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CME

DASH Diet Improves Insulin Sensitivity as Well as Hypertension

  • Authors: News Author: Laurie Barclay, MD
    CME Author: Désirée Lie, MD, MSEd
  • CME Released: 2/6/2004; Reviewed and Renewed: 2/6/2005
  • THIS ACTIVITY HAS EXPIRED
  • Valid for credit through: 2/4/2006
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Target Audience and Goal Statement

This article is intended for primary care physicians, cardiologists, and other specialists who care for hypertensive patients.

The goal of this activity is to provide the latest medical news to physicians and other healthcare professionals in order to enhance patient care.

Upon completion of this activity, participants will be able to:

  • Describe the benefits of the DASH diet when added to a hypocaloric regimen in hypertensive patients.
  • List key components of the DASH diet.


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Author(s)

  • Laurie Barclay, MD

    Laurie Barclay is a freelance reviewer and writer for Medscape.

    Disclosures

    Disclosure: Dr. Barclay has reported no significant financial interests.

Reviewer(s)

  • Gary Vogin, MD

    Senior Medical Editor, Medscape

    Disclosures

    Disclosure: Dr. Vogin has reported no significant financial interests.

CME Authors

  • Désirée Lie, MD, MSEd

    Clinical Professor, Family Medicine, University of California, Orange; Director, Division of Faculty Development, UCI Medical Center, Orange, California

    Disclosures

    Disclosure: Dr. Lie has reported no significant financial interests.

  • Désirée Lie,MD,MSEd

    Clinical Professor, Family Medicine, University of California, Orange; Director, Division of Faculty Development, UCI Medical Center, Orange, California

    Disclosures

    Disclosure: Dr. Lie has reported no significant financial interests.


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CME

DASH Diet Improves Insulin Sensitivity as Well as Hypertension

Authors: News Author: Laurie Barclay, MD CME Author: Désirée Lie, MD, MSEdFaculty and Disclosures
THIS ACTIVITY HAS EXPIRED

CME Released: 2/6/2004; Reviewed and Renewed: 2/6/2005

Valid for credit through: 2/4/2006

processing....

This activity was originally released on February 6, 2004. It was reviewed and renewed in its original form on February 4, 2005.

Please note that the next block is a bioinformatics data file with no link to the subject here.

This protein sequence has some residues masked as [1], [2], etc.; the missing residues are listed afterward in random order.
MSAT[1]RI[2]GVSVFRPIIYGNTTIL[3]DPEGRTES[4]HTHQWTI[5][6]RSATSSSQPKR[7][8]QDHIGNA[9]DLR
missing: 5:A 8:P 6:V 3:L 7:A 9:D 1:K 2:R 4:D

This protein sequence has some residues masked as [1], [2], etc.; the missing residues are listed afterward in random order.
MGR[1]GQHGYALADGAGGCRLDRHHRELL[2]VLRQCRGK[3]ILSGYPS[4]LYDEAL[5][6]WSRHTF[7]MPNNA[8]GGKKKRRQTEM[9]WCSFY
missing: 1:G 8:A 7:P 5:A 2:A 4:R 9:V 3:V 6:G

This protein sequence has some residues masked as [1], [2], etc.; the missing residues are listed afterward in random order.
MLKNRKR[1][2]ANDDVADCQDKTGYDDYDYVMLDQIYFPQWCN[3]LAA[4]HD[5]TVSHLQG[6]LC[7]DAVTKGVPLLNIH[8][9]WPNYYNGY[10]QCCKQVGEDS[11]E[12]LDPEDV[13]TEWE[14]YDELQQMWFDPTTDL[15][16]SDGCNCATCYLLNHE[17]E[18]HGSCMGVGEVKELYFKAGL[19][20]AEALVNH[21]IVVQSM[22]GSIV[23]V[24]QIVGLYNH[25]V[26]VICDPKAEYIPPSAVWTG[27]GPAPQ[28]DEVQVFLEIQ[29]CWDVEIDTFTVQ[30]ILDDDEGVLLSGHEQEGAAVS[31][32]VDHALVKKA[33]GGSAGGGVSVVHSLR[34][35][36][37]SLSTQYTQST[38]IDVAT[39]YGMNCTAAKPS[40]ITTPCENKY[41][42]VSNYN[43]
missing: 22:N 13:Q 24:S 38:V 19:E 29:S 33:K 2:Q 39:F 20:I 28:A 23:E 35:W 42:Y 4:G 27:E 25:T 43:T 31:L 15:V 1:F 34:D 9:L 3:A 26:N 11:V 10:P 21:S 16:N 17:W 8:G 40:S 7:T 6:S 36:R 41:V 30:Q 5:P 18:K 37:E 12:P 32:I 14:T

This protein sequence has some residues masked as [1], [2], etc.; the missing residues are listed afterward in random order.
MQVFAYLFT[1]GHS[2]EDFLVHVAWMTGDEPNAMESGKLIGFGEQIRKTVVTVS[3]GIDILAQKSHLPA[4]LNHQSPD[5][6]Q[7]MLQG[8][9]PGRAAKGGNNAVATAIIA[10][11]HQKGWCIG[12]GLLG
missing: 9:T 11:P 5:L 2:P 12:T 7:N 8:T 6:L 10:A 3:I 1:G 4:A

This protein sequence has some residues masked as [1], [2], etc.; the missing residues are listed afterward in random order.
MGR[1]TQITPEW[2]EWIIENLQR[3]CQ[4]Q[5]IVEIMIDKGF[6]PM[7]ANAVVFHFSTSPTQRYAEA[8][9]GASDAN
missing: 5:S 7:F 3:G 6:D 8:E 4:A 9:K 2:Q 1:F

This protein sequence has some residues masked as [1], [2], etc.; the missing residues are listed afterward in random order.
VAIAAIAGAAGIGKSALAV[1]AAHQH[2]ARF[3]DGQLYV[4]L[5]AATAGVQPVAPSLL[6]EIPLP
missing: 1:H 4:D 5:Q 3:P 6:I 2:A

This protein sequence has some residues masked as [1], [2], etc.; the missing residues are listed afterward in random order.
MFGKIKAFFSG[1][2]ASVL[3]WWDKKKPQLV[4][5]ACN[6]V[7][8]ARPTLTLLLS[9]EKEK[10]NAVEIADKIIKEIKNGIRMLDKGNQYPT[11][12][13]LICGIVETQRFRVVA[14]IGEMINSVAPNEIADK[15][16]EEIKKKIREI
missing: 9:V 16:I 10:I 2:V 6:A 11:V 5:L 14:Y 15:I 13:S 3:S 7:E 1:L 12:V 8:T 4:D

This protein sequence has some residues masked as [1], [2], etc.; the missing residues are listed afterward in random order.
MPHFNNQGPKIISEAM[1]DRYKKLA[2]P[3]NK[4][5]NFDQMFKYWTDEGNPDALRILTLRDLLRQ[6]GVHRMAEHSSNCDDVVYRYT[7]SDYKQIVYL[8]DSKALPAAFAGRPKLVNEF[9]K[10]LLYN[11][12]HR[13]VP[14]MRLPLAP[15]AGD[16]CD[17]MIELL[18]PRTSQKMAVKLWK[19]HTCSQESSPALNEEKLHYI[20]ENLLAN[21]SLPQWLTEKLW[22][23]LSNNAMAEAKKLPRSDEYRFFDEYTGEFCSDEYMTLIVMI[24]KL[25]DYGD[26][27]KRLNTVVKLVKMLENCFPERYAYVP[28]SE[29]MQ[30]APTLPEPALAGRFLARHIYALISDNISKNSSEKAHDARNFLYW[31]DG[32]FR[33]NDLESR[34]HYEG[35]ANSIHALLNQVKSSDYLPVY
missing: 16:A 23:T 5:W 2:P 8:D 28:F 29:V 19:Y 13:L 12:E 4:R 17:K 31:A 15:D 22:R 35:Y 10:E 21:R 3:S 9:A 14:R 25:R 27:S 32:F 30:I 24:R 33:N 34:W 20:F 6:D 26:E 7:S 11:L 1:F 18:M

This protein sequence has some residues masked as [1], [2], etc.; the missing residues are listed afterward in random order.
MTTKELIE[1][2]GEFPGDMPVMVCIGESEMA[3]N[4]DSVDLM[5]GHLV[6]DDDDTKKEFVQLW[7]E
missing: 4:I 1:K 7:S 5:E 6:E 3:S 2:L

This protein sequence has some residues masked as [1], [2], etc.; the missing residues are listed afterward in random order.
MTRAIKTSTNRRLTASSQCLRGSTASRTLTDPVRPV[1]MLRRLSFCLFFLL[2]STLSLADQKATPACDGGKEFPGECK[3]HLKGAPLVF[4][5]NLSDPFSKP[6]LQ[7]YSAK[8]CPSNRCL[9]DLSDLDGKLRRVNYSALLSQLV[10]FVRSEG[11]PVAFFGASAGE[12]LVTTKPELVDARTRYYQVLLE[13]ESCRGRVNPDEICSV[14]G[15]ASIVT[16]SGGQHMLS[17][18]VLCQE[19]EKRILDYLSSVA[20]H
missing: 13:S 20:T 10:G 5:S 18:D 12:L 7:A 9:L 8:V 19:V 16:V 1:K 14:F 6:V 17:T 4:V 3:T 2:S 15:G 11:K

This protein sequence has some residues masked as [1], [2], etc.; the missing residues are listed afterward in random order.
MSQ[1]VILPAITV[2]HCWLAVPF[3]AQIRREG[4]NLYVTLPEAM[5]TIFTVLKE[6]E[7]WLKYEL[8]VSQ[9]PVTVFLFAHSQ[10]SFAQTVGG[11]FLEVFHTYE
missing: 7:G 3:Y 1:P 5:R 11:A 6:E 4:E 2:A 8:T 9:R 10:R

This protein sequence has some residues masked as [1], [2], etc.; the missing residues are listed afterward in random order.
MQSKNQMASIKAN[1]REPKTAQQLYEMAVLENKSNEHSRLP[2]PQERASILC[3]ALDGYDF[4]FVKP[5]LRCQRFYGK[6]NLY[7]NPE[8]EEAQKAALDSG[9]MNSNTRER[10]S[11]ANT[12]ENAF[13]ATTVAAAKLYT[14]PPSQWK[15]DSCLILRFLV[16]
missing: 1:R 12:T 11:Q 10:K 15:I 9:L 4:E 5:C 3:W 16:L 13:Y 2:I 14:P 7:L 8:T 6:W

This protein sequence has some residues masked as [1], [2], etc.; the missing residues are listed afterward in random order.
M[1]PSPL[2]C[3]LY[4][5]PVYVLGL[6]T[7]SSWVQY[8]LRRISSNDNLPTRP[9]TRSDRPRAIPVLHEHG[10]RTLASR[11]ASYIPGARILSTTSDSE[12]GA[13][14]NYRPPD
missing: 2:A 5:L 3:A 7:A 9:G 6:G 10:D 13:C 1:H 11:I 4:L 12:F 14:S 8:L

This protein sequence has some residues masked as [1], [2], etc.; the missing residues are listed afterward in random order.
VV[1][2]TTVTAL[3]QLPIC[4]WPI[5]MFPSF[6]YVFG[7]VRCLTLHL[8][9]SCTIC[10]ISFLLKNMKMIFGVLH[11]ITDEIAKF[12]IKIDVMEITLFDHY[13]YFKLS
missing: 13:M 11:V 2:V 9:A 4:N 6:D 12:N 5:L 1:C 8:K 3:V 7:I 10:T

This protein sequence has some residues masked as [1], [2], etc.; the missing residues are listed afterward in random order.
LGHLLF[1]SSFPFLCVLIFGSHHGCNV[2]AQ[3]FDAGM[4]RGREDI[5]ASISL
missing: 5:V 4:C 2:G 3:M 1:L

Feb. 6, 2004 — The Dietary Approaches to Stop Hypertension (DASH) diet not only benefits hypertension but also improves insulin sensitivity, according to the results of a study published in the February issue of Diabetes Care.

"As the DASH dietary pattern is implemented as a routine part of nonpharmacologic management of hypertension, it will be important to know the effects on insulin action of a comprehensive behavioral program that includes the DASH dietary pattern," write Jamy D. Ard, MD, from Duke University Medical Center in Durham, North Carolina, and colleagues. "If the addition of the DASH dietary pattern adds to a lifestyle intervention (i.e., weight loss, moderate sodium reduction, and increased physical activity) by increasing insulin sensitivity, such a finding would provide added evidence for the need to recommend the DASH dietary pattern as part of a comprehensive lifestyle intervention for treatment of hypertension and overall cardiovascular risk reduction."

In this ancillary study of PREMIER, 52 subjects were randomized to one of three nonpharmacologic interventions for hypertension. Group A received advice only; the group B intervention included weight loss, reduced sodium intake, increased physical activity, and moderate alcohol intake; and group C received all interventions of group B as well as the DASH dietary pattern. This diet is high in fruits, vegetables, and low-fat dairy products but lower in total fat, saturated fat, and cholesterol. It is replete with nutrients associated with improved insulin sensitivity, including magnesium, calcium, and protein.

Groups B and C had similar decreases in total calories, percentage of calories from fat, and sodium intake, and similar amounts of energy expenditure and weight loss. As expected from the DASH diet, group C had increased intake of protein, potassium, calcium, and magnesium. Compared with the other groups, group C had a significant improvement in insulin sensitivity, from 1.96 to 2.95 (P = .047). Although group B also had a significant decrease in fasting insulin and glucose levels, the changes in insulin sensitivity were not statistically different from those in control subjects.

Study limitations include insufficient power to determine the importance of the change in insulin sensitivity in group B, and the use of two nonconsecutive dietary recalls to estimate nutrient intake.

"Based on the results of this study, including the DASH dietary pattern as a basic part of a hypocaloric dietary plan can lead to significant improvements of up to 50% in insulin sensitivity," the authors write. "This combination of foods and nutrients may have an effect on a variety of different cellular targets that ultimately promotes changes in body composition during weight loss, resulting in a favorable impact on insulin action."

Diabetes Care. 2004;27:340-347

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